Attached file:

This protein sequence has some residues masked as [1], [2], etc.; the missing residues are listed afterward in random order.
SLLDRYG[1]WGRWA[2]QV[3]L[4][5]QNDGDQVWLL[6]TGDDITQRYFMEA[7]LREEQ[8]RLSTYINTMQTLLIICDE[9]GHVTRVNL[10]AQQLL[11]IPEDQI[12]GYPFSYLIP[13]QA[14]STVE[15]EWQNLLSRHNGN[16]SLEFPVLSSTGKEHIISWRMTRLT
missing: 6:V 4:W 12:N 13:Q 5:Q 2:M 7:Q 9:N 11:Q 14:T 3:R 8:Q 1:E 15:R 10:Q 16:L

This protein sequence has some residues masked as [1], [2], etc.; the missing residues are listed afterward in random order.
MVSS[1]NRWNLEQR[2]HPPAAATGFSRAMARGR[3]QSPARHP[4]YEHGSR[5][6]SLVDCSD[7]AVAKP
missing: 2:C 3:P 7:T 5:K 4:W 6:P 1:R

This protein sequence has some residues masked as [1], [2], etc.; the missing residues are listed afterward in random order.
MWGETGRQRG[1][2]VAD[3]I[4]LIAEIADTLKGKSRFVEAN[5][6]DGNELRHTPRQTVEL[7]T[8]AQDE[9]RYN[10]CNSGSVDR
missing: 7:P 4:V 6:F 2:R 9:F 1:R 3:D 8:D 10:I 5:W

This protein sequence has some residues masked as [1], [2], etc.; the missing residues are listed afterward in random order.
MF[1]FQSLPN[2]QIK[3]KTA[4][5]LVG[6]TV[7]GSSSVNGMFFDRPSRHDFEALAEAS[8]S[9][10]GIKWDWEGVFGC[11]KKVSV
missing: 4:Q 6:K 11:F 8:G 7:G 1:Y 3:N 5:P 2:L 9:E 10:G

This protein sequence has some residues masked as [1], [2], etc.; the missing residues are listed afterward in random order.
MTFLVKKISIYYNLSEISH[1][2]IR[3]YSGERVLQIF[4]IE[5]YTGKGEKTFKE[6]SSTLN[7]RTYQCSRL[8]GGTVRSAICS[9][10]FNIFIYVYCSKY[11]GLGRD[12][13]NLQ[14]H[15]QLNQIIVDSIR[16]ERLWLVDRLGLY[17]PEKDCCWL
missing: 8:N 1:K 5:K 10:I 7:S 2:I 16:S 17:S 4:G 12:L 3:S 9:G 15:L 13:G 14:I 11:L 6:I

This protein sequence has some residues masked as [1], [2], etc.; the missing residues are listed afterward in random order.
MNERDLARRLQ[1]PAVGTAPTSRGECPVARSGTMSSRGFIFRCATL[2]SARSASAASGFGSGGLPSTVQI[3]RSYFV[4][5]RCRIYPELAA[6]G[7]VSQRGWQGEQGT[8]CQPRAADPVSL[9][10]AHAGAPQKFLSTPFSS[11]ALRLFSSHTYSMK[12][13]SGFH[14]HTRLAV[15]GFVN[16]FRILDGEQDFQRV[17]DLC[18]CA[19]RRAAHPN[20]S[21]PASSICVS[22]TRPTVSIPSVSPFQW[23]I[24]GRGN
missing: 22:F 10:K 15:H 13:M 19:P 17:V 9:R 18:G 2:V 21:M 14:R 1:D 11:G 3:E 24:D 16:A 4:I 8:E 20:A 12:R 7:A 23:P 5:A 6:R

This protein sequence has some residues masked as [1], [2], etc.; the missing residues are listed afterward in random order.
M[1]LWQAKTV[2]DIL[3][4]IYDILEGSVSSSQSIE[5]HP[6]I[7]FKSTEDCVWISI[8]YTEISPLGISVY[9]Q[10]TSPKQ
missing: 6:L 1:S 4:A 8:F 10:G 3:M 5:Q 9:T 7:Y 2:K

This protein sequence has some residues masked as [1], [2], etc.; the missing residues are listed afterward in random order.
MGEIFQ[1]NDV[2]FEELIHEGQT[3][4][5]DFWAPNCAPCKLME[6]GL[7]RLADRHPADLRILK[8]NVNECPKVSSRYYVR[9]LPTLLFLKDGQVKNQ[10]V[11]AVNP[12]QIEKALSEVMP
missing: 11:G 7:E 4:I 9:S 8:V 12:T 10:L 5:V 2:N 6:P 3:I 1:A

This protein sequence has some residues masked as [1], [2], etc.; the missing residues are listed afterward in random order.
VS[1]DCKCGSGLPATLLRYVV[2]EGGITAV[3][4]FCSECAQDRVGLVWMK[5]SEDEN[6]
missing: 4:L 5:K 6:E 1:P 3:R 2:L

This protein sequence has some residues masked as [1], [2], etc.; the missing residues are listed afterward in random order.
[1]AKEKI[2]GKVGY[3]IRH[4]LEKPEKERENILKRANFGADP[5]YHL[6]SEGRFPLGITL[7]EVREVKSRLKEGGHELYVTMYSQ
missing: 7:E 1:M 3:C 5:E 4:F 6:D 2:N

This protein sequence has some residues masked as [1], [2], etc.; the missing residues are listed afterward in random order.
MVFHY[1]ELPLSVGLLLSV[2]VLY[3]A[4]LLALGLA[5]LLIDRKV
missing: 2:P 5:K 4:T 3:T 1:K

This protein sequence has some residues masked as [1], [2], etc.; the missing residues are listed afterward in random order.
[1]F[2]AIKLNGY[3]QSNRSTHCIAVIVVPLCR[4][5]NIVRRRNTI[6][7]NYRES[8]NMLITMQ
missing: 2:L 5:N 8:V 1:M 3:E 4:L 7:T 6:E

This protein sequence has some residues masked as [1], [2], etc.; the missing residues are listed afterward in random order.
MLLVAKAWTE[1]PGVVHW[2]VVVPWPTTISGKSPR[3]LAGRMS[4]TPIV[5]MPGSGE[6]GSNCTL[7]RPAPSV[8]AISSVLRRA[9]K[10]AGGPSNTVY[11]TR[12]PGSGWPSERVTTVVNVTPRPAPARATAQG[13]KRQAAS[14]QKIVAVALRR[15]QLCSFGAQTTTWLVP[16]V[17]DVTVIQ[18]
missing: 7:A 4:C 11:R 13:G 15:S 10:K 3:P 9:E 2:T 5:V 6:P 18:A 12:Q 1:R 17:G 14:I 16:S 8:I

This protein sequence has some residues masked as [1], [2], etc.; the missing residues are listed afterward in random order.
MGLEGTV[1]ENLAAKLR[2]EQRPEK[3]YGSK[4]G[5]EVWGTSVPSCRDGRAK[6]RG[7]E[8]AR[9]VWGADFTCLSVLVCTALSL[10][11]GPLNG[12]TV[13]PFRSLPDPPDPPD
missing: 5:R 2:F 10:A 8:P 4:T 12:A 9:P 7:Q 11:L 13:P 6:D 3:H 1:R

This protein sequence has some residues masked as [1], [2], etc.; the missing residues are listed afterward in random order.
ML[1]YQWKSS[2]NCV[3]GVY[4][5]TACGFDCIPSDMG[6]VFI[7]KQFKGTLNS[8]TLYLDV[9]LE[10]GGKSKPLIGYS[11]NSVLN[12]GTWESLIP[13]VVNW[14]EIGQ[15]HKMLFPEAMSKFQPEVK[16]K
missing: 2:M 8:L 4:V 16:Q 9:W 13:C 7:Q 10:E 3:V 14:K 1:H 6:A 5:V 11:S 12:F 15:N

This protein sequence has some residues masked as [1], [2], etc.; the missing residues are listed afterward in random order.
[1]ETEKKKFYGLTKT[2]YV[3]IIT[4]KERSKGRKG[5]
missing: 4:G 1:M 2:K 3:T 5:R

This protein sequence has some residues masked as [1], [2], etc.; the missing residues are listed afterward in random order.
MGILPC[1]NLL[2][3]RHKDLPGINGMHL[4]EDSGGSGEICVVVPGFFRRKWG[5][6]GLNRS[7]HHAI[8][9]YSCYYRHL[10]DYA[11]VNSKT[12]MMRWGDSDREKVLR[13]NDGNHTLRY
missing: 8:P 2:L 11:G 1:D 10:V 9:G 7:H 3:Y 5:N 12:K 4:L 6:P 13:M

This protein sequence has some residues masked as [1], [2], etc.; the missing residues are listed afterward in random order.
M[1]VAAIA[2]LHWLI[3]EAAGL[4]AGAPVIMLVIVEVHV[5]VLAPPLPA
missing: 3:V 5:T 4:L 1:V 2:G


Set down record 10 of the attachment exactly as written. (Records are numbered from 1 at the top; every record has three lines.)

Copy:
This protein sequence has some residues masked as [1], [2], etc.; the missing residues are listed afterward in random order.
[1]AKEKI[2]GKVGY[3]IRH[4]LEKPEKERENILKRANFGADP[5]YHL[6]SEGRFPLGITL[7]EVREVKSRLKEGGHELYVTMYSQ
missing: 7:E 1:M 3:C 5:E 4:F 6:D 2:N